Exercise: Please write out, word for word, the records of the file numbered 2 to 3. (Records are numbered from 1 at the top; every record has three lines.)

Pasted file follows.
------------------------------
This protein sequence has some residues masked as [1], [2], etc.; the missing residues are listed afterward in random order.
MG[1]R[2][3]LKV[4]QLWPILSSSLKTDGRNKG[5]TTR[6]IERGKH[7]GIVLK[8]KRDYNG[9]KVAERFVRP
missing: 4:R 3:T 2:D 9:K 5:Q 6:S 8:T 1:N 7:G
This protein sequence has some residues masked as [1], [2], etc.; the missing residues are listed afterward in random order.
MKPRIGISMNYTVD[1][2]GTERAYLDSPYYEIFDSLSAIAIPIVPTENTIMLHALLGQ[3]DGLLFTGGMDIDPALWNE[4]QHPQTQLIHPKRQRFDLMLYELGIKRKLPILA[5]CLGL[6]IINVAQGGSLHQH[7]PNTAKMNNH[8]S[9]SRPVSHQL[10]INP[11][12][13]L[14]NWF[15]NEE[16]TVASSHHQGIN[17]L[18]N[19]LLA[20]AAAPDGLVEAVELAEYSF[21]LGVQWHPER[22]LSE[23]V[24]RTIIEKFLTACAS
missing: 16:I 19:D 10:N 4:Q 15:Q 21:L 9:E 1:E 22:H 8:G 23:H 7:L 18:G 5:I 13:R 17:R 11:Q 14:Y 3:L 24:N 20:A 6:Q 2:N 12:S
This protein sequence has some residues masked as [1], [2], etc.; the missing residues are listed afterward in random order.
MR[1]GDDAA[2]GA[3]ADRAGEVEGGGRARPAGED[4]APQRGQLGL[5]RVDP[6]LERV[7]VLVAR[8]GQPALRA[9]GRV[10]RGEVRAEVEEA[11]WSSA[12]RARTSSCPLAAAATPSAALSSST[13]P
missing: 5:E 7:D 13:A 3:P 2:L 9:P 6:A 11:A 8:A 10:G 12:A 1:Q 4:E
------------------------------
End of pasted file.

This protein sequence has some residues masked as [1], [2], etc.; the missing residues are listed afterward in random order.
MKPRIGISMNYTVD[1][2]GTERAYLDSPYYEIFDSLSAIAIPIVPTENTIMLHALLGQ[3]DGLLFTGGMDIDPALWNE[4]QHPQTQLIHPKRQRFDLMLYELGIKRKLPILA[5]CLGL[6]IINVAQGGSLHQH[7]PNTAKMNNH[8]S[9]SRPVSHQL[10]INP[11][12][13]L[14]NWF[15]NEE[16]TVASSHHQGIN[17]L[18]N[19]LLA[20]AAAPDGLVEAVELAEYSF[21]LGVQWHPER[22]LSE[23]V[24]RTIIEKFLTACAS
missing: 16:I 19:D 10:N 4:Q 15:Q 21:L 9:E 1:E 22:H 8:G 23:H 7:L 18:G 5:I 13:R 17:R 11:Q 14:Y 3:L 24:N 20:A 6:Q 2:N 12:S
This protein sequence has some residues masked as [1], [2], etc.; the missing residues are listed afterward in random order.
MR[1]GDDAA[2]GA[3]ADRAGEVEGGGRARPAGED[4]APQRGQLGL[5]RVDP[6]LERV[7]VLVAR[8]GQPALRA[9]GRV[10]RGEVRAEVEEA[11]WSSA[12]RARTSSCPLAAAATPSAALSSST[13]P
missing: 5:E 7:D 13:A 3:P 2:L 9:P 6:A 11:A 8:A 10:G 12:A 1:Q 4:E